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Re: [ecf-dev] git migration for ECF

Hi Markus,

I have pending changes and additions that have not yet been committed to the CVS repo...so I think it's a little early to be freezing the CVS repo access. If this is just for testing...how long will the testing period last?

When we do the final changeover, we'll need to give some advance warning (i.e. days) via this list.

Some additional comments inline below

Markus Alexander Kuppe wrote:

for testing, I've imported the ECF CVS repo to git [0]. Please do
_not_!!! write to this repository. Your changes will definitely be lost.

Currently the repo is a 1:1 copy of the original CVS repo. But I would like to start a discuss if we want to:

a) purge old/outdated branches (e.g. everything that is not Release_*,
maint_*, master)?

This is probably ok...although there may be some branches created by other committers (for non-releng purposes) that they might want to maintain.

b) restructure the repo into smaller parts/repo:

0. Leave it as it is
- To coarse grained
- folders are artificial (e.g. what is compendium/)

The compendium module contains that ECF impl of OSGi remote services (which is part of OSGi compendium). I'm not married to this organization, but loosely speaking it is how Equinox also structures things (they separate standards parts impl so that it's clear what's from core spec, what's from compendium, etc).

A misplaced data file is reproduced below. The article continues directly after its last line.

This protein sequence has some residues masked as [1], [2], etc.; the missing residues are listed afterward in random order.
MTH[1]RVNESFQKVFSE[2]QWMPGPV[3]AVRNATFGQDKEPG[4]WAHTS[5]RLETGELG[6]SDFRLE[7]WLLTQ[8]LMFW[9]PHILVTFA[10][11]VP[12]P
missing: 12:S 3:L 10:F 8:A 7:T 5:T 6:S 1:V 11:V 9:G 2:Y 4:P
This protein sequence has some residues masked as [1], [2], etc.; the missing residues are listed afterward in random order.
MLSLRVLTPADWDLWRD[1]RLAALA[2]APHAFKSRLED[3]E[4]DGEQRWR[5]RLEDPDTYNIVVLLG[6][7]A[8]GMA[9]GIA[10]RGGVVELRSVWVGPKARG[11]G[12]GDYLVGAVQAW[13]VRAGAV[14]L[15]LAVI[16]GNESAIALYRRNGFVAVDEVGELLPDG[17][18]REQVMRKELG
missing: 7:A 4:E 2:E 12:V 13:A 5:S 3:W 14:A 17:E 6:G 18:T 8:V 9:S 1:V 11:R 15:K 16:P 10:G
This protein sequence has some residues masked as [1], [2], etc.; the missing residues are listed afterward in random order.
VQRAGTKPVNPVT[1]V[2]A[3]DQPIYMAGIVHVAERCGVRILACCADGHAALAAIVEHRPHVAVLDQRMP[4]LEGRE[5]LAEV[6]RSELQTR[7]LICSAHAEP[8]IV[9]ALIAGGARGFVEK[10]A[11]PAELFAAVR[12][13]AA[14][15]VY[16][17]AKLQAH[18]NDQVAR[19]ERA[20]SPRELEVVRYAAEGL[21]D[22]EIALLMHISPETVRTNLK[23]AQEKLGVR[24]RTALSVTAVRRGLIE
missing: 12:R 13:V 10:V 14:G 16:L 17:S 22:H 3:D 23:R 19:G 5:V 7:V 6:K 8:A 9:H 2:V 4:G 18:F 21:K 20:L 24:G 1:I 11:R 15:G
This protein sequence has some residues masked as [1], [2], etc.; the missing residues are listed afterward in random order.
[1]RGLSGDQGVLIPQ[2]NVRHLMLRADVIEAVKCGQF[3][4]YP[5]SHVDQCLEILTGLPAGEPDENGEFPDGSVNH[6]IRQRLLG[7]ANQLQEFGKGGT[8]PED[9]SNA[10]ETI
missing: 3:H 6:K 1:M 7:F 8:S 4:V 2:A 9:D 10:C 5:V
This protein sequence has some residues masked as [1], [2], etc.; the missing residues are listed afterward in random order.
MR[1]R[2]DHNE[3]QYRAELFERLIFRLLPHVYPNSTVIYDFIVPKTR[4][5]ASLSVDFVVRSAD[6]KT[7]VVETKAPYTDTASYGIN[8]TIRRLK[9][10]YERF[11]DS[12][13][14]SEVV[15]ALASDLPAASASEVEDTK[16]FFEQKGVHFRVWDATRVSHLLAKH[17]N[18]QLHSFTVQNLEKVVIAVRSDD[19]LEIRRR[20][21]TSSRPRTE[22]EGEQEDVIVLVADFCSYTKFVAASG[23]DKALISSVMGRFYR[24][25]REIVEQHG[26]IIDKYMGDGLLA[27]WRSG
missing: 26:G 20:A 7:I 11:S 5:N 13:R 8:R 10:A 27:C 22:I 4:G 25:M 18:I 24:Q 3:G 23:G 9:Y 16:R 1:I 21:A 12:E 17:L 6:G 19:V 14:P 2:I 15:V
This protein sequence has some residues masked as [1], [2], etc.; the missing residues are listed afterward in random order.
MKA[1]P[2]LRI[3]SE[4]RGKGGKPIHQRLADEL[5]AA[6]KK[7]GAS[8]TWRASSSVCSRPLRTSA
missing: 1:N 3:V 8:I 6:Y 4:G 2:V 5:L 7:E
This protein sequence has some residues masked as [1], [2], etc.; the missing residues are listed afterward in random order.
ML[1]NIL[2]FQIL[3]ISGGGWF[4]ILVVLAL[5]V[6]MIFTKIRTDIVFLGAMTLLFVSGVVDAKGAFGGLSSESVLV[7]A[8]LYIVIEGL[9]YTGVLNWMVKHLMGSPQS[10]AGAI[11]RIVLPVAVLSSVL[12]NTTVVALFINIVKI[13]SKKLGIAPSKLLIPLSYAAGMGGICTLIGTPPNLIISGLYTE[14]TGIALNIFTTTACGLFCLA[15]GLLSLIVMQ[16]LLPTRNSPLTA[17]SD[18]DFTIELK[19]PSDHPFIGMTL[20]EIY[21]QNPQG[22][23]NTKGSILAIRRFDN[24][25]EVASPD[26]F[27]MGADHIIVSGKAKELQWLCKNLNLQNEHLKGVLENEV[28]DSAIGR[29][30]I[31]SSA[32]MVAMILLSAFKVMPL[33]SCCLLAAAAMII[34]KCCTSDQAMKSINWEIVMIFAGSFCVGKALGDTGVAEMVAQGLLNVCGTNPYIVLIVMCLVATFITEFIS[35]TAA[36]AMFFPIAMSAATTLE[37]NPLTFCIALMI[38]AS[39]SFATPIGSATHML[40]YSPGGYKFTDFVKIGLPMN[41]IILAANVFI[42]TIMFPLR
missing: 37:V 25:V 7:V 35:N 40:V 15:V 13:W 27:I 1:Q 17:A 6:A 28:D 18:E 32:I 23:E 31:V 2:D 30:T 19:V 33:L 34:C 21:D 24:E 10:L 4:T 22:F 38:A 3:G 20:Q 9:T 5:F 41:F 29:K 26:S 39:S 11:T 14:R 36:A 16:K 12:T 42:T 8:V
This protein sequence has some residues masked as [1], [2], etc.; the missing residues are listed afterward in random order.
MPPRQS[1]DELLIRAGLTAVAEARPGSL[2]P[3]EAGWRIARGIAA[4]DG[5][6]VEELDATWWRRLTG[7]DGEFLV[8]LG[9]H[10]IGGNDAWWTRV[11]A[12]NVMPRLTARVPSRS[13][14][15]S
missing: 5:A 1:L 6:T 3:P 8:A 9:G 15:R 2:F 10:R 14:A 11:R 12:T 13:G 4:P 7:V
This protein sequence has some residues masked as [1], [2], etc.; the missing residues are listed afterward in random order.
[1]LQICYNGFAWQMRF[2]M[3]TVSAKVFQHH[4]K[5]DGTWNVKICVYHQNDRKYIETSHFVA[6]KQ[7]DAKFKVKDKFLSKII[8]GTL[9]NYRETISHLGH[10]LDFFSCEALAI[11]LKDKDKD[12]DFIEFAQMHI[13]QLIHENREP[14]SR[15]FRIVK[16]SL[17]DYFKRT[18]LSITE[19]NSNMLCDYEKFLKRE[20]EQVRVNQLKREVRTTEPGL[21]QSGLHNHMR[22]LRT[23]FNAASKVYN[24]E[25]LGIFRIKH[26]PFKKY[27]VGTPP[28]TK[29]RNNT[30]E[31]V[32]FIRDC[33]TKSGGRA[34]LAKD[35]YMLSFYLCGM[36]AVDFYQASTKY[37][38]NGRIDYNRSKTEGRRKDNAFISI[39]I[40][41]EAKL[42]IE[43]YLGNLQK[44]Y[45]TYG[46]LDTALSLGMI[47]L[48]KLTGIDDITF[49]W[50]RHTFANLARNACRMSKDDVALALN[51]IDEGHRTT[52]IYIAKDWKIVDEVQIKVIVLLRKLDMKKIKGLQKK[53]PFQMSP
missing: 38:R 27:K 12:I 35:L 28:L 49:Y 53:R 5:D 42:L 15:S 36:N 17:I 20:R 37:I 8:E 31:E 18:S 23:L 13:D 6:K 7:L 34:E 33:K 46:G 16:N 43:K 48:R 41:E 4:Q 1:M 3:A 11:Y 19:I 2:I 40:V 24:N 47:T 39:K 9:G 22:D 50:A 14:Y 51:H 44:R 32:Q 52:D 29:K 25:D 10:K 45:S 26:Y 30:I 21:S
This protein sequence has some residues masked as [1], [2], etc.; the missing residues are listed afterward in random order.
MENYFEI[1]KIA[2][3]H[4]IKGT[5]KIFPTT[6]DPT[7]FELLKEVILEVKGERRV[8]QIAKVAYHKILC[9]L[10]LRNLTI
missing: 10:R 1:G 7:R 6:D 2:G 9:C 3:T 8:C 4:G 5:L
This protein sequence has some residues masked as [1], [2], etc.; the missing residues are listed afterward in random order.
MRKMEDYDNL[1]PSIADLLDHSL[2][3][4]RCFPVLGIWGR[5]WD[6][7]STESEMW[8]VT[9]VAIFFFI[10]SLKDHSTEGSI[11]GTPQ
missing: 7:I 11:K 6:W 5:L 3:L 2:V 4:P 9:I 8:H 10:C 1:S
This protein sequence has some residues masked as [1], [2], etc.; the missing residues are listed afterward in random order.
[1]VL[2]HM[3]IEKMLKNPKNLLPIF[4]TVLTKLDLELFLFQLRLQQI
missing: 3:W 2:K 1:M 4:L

- framework/ contains a lot of non framework bundles
+ less work

1. Create a repo for each top level folder in org.eclipse.ecf/
- see 0.

2. Group functionality/feature sets into separate/distinct repos (e.g. a
discovery, remoteservice, presence, filetransfer, telephony, collab...
- providers are used by different feature sets
+ best compromise between maintainability and flexibility
+ well adopted (ecf-nonepl, other projects)
+ best reflects the areas of work

3. One repo per bundle/feature and execisvely use submodules to structure
- git submodule not yet supported by egit
o creating a bundle/features means creating a new repo
+ best flexibility

Personally I'm leaning towards 2. as the best solution of both
directions. Although for my GSoC project I have taken the one bundle per
repo attempt (3.) and am quite happy with it. Basically the git
supermodule can be aligned with the corresponding Eclipse features. It
even targets a specific version (e.g. feature A references bundle B in
rev 1, while feature A references bundle B rev 2). However Eclipse
tooling is definitely not up to the task (yet). One has to use cmd line

Although I think that 2 makes some sense, it might result in a large number of separate modules...i.e. a very 'flat' structure...with many directories (i.e. one for each ECF api results in quite a few now). This can/could be seen by others (particularly those unfamiliar with the project) as a complex structure...and therefore less approachable/understandable.

I don't know what the 'optimal' organization is...I'm just pointing out the trade-offs...i.e. more granularity (many directories at top level) can/could mean more perceived complexity...and I would like to keep things as approachable/understandable/simple as possible...both for those that know/are familiar with the API structure (i.e. existing committers) as well as others (contributors, community members, consumers, others).